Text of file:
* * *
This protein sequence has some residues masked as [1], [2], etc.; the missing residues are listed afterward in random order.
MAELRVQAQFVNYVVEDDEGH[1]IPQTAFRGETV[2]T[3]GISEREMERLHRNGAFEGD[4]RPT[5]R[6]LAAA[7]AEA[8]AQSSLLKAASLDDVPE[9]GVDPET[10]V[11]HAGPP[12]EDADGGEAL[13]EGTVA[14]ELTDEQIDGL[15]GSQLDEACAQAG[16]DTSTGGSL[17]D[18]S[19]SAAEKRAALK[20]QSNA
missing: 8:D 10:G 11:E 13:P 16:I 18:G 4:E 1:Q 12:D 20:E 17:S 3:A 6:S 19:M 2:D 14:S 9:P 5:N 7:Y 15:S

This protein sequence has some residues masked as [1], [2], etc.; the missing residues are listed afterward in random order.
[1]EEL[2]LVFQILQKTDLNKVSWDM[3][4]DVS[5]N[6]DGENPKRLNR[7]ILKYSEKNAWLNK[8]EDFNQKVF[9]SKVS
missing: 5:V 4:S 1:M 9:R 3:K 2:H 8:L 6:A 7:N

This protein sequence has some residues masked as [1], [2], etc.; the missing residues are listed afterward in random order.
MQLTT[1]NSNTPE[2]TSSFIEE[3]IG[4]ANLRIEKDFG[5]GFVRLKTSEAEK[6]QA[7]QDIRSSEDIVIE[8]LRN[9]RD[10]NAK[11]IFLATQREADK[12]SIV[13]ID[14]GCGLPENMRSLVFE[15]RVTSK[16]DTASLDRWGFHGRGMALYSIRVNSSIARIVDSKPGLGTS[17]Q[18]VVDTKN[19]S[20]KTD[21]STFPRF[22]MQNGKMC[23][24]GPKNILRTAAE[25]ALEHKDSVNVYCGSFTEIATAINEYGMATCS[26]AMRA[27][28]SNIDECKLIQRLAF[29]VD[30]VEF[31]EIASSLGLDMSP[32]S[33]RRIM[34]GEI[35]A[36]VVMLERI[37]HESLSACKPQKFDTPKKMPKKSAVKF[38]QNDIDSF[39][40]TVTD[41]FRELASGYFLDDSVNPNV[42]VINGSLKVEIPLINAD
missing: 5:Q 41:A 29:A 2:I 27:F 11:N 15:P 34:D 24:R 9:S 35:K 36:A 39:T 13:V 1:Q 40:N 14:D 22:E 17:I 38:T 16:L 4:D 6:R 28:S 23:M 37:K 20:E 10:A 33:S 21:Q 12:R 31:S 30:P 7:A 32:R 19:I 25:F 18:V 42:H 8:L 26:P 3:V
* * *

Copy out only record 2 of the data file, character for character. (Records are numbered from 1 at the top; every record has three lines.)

This protein sequence has some residues masked as [1], [2], etc.; the missing residues are listed afterward in random order.
[1]EEL[2]LVFQILQKTDLNKVSWDM[3][4]DVS[5]N[6]DGENPKRLNR[7]ILKYSEKNAWLNK[8]EDFNQKVF[9]SKVS
missing: 5:V 4:S 1:M 9:R 3:K 2:H 8:L 6:A 7:N